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Citrulline Malate Side Effects

Find out about the side effects you didn't know

Looking over supplement product labels, you’ve likely encountered citrulline malate. Nitric oxide boosters, pre-workout supplements, and male enhancement products all commonly include citrulline malate.

Why is citrulline malate so popular, and what does scientific research tell us about this ingredient? In essence, what are the side effects, either positive or negative, of taking citrulline malate? I dug through the research to find the answers.

Negative Side Effects of Citrulline Malate

Research and anecdotal reports show citrulline malate isn’t strongly associated with any side effects.[1]

This is because citrulline malate is a combination of the amino acid citrulline and the natural chemical malic acid, both of which are safe to use regularly.

A few participants in one study reported slight stomach discomfort after taking citrulline malate. Even so, less than 15% of the participants reported this side effect.[2] And, in other citrulline malate studies, no side effects were reported.[3]

At least for now, it seems citrulline malate is one ingredient you can take without expecting major negative side effects. That quality certainly sets citrulline malate apart from many other ingredients, so it’s no wonder citrulline malate is the go-to supplement for athletes and bodybuilders.

Positive Side Effects of Citrulline Malate

Citrulline malate’s lack of negative effects is just one reason why it’s so popular to use. But, its positive effects are attracting all the attention.

While citrulline gets most of the credit for citrulline malate’s positive effects, both citrulline and malic acid provide exercise and other health benefits.

Let’s start by examining citrulline. Supplements include the amino acid citrulline because it encourages nitric oxide production.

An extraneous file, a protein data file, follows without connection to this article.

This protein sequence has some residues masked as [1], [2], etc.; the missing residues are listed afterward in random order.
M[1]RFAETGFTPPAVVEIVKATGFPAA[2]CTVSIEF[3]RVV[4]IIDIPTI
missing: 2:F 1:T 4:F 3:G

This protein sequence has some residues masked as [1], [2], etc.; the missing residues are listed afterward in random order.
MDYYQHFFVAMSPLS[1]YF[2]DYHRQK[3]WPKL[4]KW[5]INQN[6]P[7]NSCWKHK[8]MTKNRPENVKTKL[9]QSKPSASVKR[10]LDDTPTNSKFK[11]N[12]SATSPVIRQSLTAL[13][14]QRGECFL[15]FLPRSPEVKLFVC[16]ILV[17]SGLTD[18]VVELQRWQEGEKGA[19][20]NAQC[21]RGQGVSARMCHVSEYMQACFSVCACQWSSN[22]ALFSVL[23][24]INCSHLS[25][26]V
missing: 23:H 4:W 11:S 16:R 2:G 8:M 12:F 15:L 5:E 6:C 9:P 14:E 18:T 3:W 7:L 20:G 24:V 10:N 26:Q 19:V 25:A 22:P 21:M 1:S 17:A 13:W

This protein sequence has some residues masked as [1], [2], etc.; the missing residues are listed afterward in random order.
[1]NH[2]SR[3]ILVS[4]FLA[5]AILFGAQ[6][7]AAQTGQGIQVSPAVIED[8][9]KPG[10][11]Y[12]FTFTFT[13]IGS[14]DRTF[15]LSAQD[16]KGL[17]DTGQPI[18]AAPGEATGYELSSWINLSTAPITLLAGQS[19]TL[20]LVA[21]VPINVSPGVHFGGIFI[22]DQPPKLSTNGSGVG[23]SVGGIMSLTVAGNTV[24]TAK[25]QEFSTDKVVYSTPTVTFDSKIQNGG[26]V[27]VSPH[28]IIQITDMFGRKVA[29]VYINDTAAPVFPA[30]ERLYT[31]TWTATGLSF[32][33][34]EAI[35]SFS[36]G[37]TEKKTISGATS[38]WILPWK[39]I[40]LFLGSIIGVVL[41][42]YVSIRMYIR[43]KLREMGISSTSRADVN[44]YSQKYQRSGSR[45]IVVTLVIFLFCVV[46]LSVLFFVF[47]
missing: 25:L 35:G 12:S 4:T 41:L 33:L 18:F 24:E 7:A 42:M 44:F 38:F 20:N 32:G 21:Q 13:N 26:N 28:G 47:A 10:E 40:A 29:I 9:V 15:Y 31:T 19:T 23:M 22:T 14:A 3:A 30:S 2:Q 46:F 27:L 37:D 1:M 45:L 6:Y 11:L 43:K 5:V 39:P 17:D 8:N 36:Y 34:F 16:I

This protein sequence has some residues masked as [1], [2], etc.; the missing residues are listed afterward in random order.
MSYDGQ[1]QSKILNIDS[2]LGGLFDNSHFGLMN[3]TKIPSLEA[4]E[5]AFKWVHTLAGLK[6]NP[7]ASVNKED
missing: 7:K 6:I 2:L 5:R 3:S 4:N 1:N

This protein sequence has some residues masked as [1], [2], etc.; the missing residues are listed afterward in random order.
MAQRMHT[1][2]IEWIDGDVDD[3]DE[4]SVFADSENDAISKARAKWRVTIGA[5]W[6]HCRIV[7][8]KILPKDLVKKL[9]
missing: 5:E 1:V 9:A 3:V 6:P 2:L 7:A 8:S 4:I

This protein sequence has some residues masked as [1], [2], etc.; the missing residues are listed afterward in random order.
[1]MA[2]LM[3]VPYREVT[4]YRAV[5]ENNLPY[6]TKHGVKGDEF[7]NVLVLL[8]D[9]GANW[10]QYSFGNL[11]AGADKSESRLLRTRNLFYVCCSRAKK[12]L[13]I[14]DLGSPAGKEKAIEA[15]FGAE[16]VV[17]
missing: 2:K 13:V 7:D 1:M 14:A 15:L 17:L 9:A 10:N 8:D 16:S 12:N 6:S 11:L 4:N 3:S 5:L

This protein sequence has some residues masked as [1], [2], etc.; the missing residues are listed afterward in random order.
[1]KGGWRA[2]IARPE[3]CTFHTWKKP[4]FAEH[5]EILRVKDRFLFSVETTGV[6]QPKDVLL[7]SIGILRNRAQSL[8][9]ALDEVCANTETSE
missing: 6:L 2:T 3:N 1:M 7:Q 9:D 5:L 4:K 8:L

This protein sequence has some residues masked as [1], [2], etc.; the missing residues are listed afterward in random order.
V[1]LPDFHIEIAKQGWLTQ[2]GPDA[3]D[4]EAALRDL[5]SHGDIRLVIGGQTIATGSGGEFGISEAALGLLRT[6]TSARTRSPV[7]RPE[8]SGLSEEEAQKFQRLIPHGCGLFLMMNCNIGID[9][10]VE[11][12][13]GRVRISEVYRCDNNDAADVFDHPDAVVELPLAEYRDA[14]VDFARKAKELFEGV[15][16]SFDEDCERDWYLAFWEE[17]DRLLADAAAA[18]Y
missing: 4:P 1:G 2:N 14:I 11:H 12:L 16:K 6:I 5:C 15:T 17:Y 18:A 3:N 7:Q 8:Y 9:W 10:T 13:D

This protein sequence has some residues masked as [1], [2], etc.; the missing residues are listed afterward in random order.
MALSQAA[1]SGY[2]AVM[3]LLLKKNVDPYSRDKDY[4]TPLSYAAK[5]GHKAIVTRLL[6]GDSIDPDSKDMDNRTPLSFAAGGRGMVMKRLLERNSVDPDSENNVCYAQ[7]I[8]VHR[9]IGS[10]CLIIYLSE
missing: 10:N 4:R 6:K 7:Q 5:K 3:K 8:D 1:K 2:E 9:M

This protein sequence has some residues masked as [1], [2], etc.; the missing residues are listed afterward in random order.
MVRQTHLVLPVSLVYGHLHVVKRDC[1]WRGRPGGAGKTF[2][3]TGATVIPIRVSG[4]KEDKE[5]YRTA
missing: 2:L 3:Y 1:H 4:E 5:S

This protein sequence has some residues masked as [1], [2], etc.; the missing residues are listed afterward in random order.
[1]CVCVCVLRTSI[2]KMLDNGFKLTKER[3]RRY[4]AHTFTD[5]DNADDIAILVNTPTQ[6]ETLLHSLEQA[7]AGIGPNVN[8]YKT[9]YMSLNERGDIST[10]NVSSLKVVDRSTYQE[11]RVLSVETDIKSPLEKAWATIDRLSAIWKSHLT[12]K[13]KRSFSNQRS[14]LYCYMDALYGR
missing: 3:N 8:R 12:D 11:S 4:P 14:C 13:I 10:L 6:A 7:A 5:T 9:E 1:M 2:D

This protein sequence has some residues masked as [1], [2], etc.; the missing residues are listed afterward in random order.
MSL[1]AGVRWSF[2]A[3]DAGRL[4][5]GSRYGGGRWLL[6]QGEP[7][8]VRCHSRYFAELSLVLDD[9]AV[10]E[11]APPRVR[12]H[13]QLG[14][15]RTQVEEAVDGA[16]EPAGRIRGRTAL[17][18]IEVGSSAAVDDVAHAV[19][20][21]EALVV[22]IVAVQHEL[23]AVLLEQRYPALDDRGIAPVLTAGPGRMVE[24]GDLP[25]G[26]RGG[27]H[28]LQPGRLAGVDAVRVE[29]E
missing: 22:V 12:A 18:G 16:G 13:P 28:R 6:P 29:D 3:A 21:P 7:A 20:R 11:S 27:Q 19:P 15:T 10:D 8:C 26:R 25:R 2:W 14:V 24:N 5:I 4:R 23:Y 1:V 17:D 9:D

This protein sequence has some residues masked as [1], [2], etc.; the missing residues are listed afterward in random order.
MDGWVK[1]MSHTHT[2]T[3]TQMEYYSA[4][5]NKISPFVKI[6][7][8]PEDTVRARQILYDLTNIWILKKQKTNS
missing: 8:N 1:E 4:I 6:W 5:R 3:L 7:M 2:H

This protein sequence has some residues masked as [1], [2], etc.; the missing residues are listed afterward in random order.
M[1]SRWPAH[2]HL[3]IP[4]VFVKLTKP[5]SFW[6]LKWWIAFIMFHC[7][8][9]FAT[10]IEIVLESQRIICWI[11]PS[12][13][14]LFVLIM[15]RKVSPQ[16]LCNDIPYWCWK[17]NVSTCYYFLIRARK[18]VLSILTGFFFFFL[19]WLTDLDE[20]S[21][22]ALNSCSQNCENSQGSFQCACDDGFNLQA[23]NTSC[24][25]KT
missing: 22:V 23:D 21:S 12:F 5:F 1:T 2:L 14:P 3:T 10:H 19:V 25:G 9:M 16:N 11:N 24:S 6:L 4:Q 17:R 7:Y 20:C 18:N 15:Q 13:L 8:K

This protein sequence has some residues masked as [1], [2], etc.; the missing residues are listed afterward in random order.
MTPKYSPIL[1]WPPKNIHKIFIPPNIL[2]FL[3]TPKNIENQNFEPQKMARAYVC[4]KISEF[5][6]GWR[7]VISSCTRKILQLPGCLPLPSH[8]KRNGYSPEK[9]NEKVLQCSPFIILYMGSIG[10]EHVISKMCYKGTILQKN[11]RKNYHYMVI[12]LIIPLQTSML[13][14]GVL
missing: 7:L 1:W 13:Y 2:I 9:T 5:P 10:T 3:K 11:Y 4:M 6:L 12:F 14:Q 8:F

Increasing nitric oxide levels by taking citrulline isn’t a one-step process, however. Citrulline first converts into arginine, another amino acid which directly increases nitric oxide levels.[4]

So, why not take arginine instead? Unfortunately, arginine has limited absorption in the digestive system. In contrast, citrulline absorbs easily, giving it an advantage over arginine.[4] Research confirms taking citrulline increases arginine and nitric oxide levels better than taking arginine.[4]

This positive citrulline side effect explains why it’s found in so many supplement types. Nitric oxide promotes healthy blood flow, which has several effects.[5] In athletes, it means nutrients and oxygen reach cells faster. And, for men trying to combat sexual performance issues, better blood flow means harder erections. Fifty percent of men with mild erectile dysfunction experienced significantly harder erections after taking citrulline for a month.[6]

What does malate bring to the nitric oxide party started by citrulline?

According to a 2002 study from the British Journal of Sports Medicine, the malate in citrulline malate increases cells’ ability to go through the citric acid cycle.[7] The citric acid cycle transforms stored glycogen into more usable energy in the form of ATP. The 6 gram citrulline malate dosage used in this study increased ATP production by 34%. It comes as no surprise then: participants in this study felt significantly less fatigued after taking citrulline malate.[7]

Another study shows even more dramatic fatigue-reduction effects of citrulline malate supplementation. In this study, men who took citrulline malate performed 52.9% more reps of barbell bench presses than those who took the placebo. And, in the next 2 days, their muscles were 40% less sore, meaning citrulline malate decreased muscle recovery time.[2]

Because it simultaneously boosts nitric oxide and ATP production without causing side effects, citrulline malate earns its position as a popular health supplement ingredient.

    References

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